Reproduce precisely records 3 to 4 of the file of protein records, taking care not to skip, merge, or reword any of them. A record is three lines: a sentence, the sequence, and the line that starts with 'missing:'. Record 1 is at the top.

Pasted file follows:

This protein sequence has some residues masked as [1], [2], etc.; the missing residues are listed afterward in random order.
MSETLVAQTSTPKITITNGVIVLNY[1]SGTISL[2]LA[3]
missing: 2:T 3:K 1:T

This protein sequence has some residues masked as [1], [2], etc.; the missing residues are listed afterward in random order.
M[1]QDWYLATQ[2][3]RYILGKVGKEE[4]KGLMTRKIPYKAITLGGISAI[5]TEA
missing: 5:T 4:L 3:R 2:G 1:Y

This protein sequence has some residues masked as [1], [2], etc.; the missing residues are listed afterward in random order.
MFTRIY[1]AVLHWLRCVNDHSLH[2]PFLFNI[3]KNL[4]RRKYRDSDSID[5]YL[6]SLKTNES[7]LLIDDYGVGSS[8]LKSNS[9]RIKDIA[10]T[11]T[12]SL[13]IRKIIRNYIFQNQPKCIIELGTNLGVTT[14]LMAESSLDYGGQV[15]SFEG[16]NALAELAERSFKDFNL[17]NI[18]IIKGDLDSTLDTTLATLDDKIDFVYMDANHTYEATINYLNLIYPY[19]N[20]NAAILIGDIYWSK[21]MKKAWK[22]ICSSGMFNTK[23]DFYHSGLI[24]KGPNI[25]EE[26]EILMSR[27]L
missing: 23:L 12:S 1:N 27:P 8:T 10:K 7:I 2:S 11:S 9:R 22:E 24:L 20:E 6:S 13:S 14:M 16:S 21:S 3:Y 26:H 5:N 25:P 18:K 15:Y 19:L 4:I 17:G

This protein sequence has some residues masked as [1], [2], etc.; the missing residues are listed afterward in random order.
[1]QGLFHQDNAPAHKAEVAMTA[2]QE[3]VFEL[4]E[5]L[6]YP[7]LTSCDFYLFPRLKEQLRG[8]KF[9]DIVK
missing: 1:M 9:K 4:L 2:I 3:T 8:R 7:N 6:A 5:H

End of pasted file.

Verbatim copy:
This protein sequence has some residues masked as [1], [2], etc.; the missing residues are listed afterward in random order.
MFTRIY[1]AVLHWLRCVNDHSLH[2]PFLFNI[3]KNL[4]RRKYRDSDSID[5]YL[6]SLKTNES[7]LLIDDYGVGSS[8]LKSNS[9]RIKDIA[10]T[11]T[12]SL[13]IRKIIRNYIFQNQPKCIIELGTNLGVTT[14]LMAESSLDYGGQV[15]SFEG[16]NALAELAERSFKDFNL[17]NI[18]IIKGDLDSTLDTTLATLDDKIDFVYMDANHTYEATINYLNLIYPY[19]N[20]NAAILIGDIYWSK[21]MKKAWK[22]ICSSGMFNTK[23]DFYHSGLI[24]KGPNI[25]EE[26]EILMSR[27]L
missing: 23:L 12:S 1:N 27:P 8:T 10:K 7:I 2:S 11:S 9:R 22:E 24:L 20:E 6:S 13:S 14:M 16:S 21:S 3:Y 26:H 5:N 25:P 18:K 15:Y 19:L 4:I 17:G

This protein sequence has some residues masked as [1], [2], etc.; the missing residues are listed afterward in random order.
[1]QGLFHQDNAPAHKAEVAMTA[2]QE[3]VFEL[4]E[5]L[6]YP[7]LTSCDFYLFPRLKEQLRG[8]KF[9]DIVK
missing: 1:M 9:K 4:L 2:I 3:T 8:R 7:N 6:A 5:H